We would love to offer a ‘Creative Choreography Workshop’ over a community engagement tour. This involves revisiting some of the creative tasks we undertook during our process of ‘Pursuit’ with the participants and using their personal material to create a ‘mini-work’ with the tasks visited. This could occur over a 2-3 day period, and invite friends, family and the wider community to come along to give the participants a performance opportunity. Participants targeted can be local schools, dance schools or other young artists! We can also offer more brief workshops or dance classes to local schools and/or dance schools if communities are looking for a simpler format.
We can offer a ‘child-friendly’ version of the show and present it at various school halls or theatres. ‘Pursuit’ is a very joyous, light-hearted piece, easy for young people to understand. Despite the piece being about ‘pleasure’ there are no overt references to sexual pleasure throughout the piece. There are only a few sections that would need slight adjustment to help engage better with a younger audience. We even have a whole section based around childhood, including playing ‘Whats the time Mr. Wolf’ and hide-and-seek’, which includes audience interaction which the kids could really get into!
Additionally, we can hold post-show discussions with the audience, to ask questions about our process, dance experience or just general queries about the piece.
We can also collaborate with local restaurants/cafes/bars to engage their customers to come to the theatre. We can offer discounted tickets to the customers, handing out flyers outside the restaurant, maybe even offer a snippet of the performance. We think this could be an effective engagement strategy as the piece is about ‘pleasure’ with a lot of references to food. We can tap into this aspect of the piece to engage these customers. We even have a whole section inspired by the Carlton Draught ‘Big Ad’ in the piece!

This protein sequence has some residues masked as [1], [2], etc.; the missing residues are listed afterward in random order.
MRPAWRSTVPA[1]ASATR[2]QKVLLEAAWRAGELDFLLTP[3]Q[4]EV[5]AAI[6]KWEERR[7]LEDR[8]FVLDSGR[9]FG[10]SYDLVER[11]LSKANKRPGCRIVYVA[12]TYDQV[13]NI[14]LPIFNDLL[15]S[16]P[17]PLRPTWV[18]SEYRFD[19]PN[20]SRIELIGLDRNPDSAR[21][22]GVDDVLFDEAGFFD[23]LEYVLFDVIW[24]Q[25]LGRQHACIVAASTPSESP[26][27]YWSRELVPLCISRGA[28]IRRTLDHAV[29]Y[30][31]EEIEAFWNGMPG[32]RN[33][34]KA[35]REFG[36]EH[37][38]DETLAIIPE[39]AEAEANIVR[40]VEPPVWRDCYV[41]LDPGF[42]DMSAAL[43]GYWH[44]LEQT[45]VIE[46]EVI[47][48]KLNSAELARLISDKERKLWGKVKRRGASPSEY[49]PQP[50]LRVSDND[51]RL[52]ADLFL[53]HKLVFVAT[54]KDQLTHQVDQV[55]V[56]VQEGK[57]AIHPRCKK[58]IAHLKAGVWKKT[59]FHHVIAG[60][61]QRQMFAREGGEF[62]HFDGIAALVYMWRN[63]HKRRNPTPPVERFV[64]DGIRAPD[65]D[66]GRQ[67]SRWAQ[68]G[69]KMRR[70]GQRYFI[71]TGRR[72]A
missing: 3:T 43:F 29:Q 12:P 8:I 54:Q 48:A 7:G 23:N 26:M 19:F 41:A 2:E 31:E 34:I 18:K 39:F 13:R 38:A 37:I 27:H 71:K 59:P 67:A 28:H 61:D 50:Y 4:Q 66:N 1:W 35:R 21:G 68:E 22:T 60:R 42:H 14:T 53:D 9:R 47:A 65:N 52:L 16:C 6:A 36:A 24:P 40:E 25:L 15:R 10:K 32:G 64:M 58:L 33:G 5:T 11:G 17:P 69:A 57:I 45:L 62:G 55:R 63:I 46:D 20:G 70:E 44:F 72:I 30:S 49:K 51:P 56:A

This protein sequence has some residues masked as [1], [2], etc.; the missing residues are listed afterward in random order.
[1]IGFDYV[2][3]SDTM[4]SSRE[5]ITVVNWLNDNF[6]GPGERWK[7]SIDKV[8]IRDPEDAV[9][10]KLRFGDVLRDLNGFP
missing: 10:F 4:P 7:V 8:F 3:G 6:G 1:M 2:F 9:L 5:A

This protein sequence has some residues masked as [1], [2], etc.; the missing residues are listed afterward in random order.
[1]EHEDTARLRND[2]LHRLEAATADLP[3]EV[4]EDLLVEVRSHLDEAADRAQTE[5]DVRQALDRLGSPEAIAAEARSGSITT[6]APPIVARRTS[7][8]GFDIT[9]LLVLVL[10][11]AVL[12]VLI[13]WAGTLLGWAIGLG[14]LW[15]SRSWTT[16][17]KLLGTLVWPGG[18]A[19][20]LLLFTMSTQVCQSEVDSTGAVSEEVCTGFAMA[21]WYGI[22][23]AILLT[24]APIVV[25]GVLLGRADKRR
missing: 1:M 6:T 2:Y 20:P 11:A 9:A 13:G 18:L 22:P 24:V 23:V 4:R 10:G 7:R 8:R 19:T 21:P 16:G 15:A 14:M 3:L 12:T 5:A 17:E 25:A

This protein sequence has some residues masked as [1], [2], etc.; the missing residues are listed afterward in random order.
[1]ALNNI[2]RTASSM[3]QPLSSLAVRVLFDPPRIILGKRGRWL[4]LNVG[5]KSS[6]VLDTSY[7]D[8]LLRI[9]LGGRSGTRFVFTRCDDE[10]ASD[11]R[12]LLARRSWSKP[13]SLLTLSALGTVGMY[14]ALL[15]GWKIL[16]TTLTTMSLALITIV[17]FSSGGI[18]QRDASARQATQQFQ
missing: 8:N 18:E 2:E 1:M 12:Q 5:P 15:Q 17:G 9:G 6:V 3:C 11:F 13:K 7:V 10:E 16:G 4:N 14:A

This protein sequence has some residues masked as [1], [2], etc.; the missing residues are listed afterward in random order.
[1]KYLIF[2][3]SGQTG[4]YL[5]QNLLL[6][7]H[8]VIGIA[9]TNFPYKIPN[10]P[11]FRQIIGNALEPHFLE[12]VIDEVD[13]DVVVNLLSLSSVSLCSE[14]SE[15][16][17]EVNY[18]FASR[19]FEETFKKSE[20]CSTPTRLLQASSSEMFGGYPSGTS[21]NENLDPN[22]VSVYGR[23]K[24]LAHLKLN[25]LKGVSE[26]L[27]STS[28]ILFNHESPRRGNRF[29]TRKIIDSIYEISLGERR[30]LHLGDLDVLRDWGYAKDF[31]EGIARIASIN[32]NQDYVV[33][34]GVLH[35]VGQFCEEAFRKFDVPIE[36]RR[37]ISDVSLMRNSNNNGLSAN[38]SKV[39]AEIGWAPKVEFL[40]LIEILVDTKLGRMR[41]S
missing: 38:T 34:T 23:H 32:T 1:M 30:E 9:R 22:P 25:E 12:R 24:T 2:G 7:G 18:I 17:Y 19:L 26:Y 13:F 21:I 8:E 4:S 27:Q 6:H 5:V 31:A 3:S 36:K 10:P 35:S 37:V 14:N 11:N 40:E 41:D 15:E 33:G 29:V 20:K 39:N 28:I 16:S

★★★★½ “It was impressive that this show was not just a visual feast to luxuriate in, but also encouraged an active contemplation of our own experiences of pleasure. It will be enjoyed by devotees of contemporary dance but I would recommend anyone to get along with an open mind and see just where this genre can take you.” – Stuart Moore, FringeFeed
★★★★ “There’s the bubbling feeling when you’re trying to stifle laughter but it just keeps seeping and spilling through your very pores, which had the opening night audience cackling in recognition. And there’s my favourite segment, which I’ll call “Busting for a wee”. Thighs clamped, eyes desperate, the dancers stagger about the stage, to the incongruous but somehow apt “Can’t Take My Eyes Off You”. The resolution is joyous and oh-so-relatable…And in this case, it’s well worth seeing. Go on, give yourself a little pleasure.” – Nina Levy, Seesaw
★★★½ “…they examine female solidarity and intimate connections. These sincere revelations leave the deepest impressions, as they draw us close to private worlds of love and precious emotions.